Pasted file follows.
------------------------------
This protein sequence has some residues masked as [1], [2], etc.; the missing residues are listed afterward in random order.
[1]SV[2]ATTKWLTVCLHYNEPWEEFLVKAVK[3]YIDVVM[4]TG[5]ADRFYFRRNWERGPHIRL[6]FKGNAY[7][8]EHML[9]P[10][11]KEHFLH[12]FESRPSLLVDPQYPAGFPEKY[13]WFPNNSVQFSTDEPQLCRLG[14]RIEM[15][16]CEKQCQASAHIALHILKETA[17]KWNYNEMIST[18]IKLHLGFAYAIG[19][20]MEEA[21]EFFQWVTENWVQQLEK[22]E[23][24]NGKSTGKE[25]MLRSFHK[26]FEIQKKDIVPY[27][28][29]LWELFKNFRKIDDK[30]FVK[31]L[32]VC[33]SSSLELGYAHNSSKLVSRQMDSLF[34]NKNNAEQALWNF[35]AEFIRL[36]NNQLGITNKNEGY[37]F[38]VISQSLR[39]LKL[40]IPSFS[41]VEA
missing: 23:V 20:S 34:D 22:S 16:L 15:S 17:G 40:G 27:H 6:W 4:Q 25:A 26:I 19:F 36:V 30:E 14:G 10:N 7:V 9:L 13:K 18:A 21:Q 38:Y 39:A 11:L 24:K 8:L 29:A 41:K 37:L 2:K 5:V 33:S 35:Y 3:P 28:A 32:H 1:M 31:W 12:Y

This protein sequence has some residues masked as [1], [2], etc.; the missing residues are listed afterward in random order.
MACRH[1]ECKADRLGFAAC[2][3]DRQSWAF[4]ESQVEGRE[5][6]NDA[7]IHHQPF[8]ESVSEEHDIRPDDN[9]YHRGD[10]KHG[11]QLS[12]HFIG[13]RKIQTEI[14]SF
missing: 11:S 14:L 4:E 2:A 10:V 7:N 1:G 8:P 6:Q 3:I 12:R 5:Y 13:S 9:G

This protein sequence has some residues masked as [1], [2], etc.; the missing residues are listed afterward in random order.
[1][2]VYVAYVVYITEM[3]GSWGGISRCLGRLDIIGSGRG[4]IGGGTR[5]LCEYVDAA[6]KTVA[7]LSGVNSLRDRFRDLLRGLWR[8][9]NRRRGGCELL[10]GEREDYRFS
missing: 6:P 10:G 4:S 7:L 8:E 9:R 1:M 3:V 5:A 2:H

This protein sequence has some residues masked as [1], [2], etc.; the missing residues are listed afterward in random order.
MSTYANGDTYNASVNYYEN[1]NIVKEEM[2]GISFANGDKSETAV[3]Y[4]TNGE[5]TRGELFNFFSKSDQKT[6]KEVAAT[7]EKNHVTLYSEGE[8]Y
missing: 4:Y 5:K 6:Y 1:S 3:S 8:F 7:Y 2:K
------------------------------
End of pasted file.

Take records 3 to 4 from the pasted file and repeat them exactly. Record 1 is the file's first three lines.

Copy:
This protein sequence has some residues masked as [1], [2], etc.; the missing residues are listed afterward in random order.
[1][2]VYVAYVVYITEM[3]GSWGGISRCLGRLDIIGSGRG[4]IGGGTR[5]LCEYVDAA[6]KTVA[7]LSGVNSLRDRFRDLLRGLWR[8][9]NRRRGGCELL[10]GEREDYRFS
missing: 6:P 10:G 4:S 7:L 8:E 9:R 1:M 3:V 5:A 2:H

This protein sequence has some residues masked as [1], [2], etc.; the missing residues are listed afterward in random order.
MSTYANGDTYNASVNYYEN[1]NIVKEEM[2]GISFANGDKSETAV[3]Y[4]TNGE[5]TRGELFNFFSKSDQKT[6]KEVAAT[7]EKNHVTLYSEGE[8]Y
missing: 4:Y 5:K 6:Y 1:S 3:S 8:F 7:Y 2:K